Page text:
By Jorge Dastis
Bad Tatzmannsdorf, Austria, Dec 8 (efe-epa).- Once upon a time, there was a little Austrian girl with a dream: to build a Christmas amusement park in her backyard. More than 30 years and half a million lights later, Sabine Gollnhuber is the owner of the “Christmas House”, a kitschy paradise that reopened this year despite the pandemic.
Every winter, thousands of visitors come to admire the illuminated garden at Sabine’s home in Bad Tatzmannsdorf, a small town about a hundred kilometers south of Vienna.
Inside is the largest private collection of inflatable dolls in Europe: 180 figures scattered throughout the grounds, mostly with a Christmas theme, but also superheroes and film characters.
Nearly 600,000 little lights hanging from the trees and the roof of the house were carefully arranged by Sabine and her family during the months leading up to the opening of the attraction in the first week of December.
This year, the pandemic has forced strict safety measures for visitors, such as wearing masks, registration of contact information and limits on capacity.
But despite the restrictions, Sabine’s childhood dream is still very much alive.
A GIRL’S DREAM
Sabine has a permanent smile on her face and is always laughing. Two earrings shaped like Christmas decorations hang from her ears.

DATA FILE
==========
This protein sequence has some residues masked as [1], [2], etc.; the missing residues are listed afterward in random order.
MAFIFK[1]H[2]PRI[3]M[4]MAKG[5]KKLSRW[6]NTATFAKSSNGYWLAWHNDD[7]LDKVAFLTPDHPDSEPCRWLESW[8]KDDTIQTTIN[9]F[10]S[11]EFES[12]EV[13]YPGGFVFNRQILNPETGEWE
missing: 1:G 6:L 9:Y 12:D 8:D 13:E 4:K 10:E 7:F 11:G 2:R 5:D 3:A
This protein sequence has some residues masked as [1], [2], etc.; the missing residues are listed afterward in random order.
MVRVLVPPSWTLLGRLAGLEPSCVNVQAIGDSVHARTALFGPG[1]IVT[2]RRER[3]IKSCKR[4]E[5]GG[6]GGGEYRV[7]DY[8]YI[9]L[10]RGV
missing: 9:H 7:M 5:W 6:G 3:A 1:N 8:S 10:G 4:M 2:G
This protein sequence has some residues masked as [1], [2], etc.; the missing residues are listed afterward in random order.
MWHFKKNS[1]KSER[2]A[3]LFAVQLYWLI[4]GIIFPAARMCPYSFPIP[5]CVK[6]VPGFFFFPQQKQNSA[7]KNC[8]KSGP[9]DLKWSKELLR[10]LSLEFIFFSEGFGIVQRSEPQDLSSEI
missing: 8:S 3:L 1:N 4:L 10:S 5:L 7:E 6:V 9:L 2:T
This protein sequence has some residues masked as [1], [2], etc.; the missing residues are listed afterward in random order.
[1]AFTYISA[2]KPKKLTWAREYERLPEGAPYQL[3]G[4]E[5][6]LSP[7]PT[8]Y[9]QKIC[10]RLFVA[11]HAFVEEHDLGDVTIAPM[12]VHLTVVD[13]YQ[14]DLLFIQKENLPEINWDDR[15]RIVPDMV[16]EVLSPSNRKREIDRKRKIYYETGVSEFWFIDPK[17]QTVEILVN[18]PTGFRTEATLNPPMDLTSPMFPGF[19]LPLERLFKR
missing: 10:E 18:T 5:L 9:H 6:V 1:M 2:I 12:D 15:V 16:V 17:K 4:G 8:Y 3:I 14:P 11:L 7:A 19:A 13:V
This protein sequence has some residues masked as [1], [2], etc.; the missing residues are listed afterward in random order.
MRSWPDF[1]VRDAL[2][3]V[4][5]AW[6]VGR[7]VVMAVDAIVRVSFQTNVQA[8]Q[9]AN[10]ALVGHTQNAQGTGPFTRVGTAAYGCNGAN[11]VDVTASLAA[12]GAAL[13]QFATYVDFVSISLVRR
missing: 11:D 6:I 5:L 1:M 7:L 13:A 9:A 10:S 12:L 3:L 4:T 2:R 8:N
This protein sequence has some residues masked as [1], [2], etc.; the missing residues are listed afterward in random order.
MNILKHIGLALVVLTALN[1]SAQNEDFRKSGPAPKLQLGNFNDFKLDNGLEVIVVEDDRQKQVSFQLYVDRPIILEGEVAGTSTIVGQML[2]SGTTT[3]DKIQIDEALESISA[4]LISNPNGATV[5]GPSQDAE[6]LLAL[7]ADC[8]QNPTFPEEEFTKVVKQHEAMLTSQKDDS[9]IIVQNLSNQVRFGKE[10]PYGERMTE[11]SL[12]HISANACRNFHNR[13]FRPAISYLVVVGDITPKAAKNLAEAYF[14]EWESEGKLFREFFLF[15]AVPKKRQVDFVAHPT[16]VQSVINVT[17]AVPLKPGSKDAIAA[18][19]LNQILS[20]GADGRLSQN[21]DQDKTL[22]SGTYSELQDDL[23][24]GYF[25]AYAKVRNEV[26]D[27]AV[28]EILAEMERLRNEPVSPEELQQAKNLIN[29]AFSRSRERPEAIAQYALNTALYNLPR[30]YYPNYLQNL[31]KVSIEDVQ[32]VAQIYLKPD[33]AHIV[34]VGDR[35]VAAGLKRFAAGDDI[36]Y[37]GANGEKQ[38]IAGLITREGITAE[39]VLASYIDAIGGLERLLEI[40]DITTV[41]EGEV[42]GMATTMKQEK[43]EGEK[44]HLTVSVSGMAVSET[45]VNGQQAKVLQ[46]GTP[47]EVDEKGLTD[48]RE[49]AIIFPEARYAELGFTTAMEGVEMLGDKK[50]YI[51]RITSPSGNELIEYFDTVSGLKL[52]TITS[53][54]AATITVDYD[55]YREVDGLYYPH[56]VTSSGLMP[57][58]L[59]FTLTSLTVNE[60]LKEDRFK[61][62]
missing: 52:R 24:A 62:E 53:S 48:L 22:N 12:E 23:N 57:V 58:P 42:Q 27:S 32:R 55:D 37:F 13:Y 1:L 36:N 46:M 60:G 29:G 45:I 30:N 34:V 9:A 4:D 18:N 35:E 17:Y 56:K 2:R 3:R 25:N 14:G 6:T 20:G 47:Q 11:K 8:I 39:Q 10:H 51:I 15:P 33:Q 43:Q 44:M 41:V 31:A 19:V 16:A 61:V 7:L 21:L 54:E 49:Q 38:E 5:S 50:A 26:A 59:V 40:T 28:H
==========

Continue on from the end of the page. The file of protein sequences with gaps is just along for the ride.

“When I went with my parents and my sister to Disneyland, in Florida and in California, that was a special place that stayed in my heart,” she explains to Efe during this year’s opening of the “Christmas House”.
That is where the idea of setting up a kind of Disney-inspired Christmas theme park in her own backyard was born.
At first she started with just a few lights and figures for the family. But as her collection of inflatables grew, Sabine began to open up the site to the public free of charge, although she also collects donations which she donates to organizations like the Red Cross.
Today, Sabine’s family welcomes guests disguised as popular children’s characters: SpongeBob, the Grinch and the Minion Stuart walk around the lighted garden while the children point at them in surprise.
“When a child comes to you who thinks that Santa Claus or the baby Jesus is sleeping in your house, you have done a good job,” Sabine says proudly.
This month marks 10 years since the Christmas paradise of Bad Tatzmannsdorf began to welcome visitors.
It has since become a famous attraction known throughout Austria, but Sabine expects that fewer people will come this year because of the restrictions and public fear generated by the coronavirus.
But Sabine accepts that the reduced capacity limits and other restrictions are appropriate as fewer visitors means better chances of helping overcome the health crisis.
“This year our families have to be smaller,” Sabine summarizes, echoing official guidelines.
To adapt to the health safety requirements, the Gollnhuber family has implemented a series of measures that allow the public to view the attraction safely.